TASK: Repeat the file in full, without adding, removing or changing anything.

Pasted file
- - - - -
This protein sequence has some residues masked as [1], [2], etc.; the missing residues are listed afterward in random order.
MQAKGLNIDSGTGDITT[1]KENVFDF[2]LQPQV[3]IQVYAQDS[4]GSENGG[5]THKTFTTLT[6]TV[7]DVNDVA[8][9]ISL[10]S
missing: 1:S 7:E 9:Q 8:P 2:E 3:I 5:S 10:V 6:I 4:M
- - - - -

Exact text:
This protein sequence has some residues masked as [1], [2], etc.; the missing residues are listed afterward in random order.
MQAKGLNIDSGTGDITT[1]KENVFDF[2]LQPQV[3]IQVYAQDS[4]GSENGG[5]THKTFTTLT[6]TV[7]DVNDVA[8][9]ISL[10]S
missing: 1:S 7:E 9:Q 8:P 2:E 3:I 5:S 10:V 6:I 4:M